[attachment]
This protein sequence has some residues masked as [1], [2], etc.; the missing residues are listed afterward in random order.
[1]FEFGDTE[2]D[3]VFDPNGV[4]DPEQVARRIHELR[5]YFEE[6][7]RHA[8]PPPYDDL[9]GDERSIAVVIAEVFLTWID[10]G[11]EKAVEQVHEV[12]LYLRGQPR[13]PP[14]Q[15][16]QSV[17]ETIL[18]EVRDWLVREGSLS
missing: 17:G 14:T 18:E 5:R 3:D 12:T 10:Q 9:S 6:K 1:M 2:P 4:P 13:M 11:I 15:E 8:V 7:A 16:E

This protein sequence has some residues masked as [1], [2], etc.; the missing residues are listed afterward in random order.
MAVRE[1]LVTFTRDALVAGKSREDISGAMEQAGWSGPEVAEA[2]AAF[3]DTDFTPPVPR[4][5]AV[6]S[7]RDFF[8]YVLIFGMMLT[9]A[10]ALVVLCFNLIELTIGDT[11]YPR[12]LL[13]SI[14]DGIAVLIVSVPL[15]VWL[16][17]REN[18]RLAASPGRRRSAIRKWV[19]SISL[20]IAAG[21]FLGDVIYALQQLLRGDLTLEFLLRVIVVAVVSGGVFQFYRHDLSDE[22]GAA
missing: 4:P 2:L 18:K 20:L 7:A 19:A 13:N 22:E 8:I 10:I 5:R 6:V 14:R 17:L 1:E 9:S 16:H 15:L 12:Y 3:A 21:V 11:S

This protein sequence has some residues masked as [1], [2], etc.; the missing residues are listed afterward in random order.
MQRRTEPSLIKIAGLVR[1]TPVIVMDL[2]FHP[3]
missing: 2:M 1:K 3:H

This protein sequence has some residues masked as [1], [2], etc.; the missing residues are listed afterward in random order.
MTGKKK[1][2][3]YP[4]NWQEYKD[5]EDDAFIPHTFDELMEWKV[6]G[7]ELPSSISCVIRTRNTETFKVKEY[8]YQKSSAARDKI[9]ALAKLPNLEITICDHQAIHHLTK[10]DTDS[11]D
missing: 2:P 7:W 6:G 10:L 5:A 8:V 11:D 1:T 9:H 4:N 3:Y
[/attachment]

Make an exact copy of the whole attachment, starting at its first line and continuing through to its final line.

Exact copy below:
This protein sequence has some residues masked as [1], [2], etc.; the missing residues are listed afterward in random order.
[1]FEFGDTE[2]D[3]VFDPNGV[4]DPEQVARRIHELR[5]YFEE[6][7]RHA[8]PPPYDDL[9]GDERSIAVVIAEVFLTWID[10]G[11]EKAVEQVHEV[12]LYLRGQPR[13]PP[14]Q[15][16]QSV[17]ETIL[18]EVRDWLVREGSLS
missing: 17:G 14:T 18:E 5:R 3:D 12:T 10:Q 9:S 6:K 1:M 2:P 4:P 13:M 11:I 15:E 8:V 7:A 16:E

This protein sequence has some residues masked as [1], [2], etc.; the missing residues are listed afterward in random order.
MAVRE[1]LVTFTRDALVAGKSREDISGAMEQAGWSGPEVAEA[2]AAF[3]DTDFTPPVPR[4][5]AV[6]S[7]RDFF[8]YVLIFGMMLT[9]A[10]ALVVLCFNLIELTIGDT[11]YPR[12]LL[13]SI[14]DGIAVLIVSVPL[15]VWL[16][17]REN[18]RLAASPGRRRSAIRKWV[19]SISL[20]IAAG[21]FLGDVIYALQQLLRGDLTLEFLLRVIVVAVVSGGVFQFYRHDLSDE[22]GAA
missing: 4:P 2:L 18:K 20:L 7:A 19:A 13:N 22:E 8:I 10:I 5:R 6:V 14:R 17:L 1:E 9:S 16:H 15:L 12:Y 3:A 21:V 11:S

This protein sequence has some residues masked as [1], [2], etc.; the missing residues are listed afterward in random order.
MQRRTEPSLIKIAGLVR[1]TPVIVMDL[2]FHP[3]
missing: 2:M 1:K 3:H

This protein sequence has some residues masked as [1], [2], etc.; the missing residues are listed afterward in random order.
MTGKKK[1][2][3]YP[4]NWQEYKD[5]EDDAFIPHTFDELMEWKV[6]G[7]ELPSSISCVIRTRNTETFKVKEY[8]YQKSSAARDKI[9]ALAKLPNLEITICDHQAIHHLTK[10]DTDS[11]D
missing: 2:P 7:W 6:G 10:L 5:A 8:V 11:D 1:T 9:H 4:N 3:Y